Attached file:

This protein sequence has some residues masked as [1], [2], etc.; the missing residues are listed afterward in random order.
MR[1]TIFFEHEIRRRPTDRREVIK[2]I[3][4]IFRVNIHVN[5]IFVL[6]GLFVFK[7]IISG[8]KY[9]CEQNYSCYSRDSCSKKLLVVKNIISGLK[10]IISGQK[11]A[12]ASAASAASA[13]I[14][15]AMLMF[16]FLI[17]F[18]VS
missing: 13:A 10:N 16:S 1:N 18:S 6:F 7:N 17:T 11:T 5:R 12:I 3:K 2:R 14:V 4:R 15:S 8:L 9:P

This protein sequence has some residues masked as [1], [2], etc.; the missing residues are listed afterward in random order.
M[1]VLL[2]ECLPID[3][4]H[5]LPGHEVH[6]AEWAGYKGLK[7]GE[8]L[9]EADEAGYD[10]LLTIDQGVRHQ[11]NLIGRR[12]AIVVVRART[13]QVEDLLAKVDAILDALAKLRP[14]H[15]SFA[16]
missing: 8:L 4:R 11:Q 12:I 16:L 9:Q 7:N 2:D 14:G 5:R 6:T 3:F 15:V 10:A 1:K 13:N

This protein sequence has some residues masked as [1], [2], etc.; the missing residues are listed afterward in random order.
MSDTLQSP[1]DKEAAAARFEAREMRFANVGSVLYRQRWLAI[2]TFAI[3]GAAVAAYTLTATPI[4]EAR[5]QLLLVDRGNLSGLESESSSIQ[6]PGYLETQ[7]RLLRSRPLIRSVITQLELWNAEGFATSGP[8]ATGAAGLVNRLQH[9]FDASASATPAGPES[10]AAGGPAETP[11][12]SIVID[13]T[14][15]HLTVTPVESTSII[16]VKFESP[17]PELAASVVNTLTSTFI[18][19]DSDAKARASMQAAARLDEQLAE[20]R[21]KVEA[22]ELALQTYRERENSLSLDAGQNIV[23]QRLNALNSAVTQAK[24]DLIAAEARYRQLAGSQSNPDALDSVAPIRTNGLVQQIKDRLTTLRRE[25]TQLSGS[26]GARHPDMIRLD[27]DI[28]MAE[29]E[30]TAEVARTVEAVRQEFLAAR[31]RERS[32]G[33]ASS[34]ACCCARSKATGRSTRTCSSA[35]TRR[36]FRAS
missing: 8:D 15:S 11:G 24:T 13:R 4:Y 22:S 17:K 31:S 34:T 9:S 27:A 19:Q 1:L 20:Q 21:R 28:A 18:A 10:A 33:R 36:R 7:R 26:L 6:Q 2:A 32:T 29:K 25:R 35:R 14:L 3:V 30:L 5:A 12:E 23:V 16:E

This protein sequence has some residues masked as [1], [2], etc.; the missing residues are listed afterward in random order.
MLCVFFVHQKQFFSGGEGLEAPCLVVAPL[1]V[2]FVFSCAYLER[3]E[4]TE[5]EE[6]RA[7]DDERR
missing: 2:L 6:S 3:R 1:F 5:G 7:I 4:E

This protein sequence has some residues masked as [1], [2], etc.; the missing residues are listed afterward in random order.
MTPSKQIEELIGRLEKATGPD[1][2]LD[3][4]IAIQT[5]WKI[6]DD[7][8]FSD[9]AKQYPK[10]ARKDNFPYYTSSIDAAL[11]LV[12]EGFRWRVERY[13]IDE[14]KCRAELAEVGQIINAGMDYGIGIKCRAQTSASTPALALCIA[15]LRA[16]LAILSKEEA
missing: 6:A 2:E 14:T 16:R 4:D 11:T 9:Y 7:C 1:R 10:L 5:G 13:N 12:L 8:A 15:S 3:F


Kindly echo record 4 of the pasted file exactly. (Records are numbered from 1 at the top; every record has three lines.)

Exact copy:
This protein sequence has some residues masked as [1], [2], etc.; the missing residues are listed afterward in random order.
MLCVFFVHQKQFFSGGEGLEAPCLVVAPL[1]V[2]FVFSCAYLER[3]E[4]TE[5]EE[6]RA[7]DDERR
missing: 2:L 6:S 3:R 1:F 5:G 7:I 4:E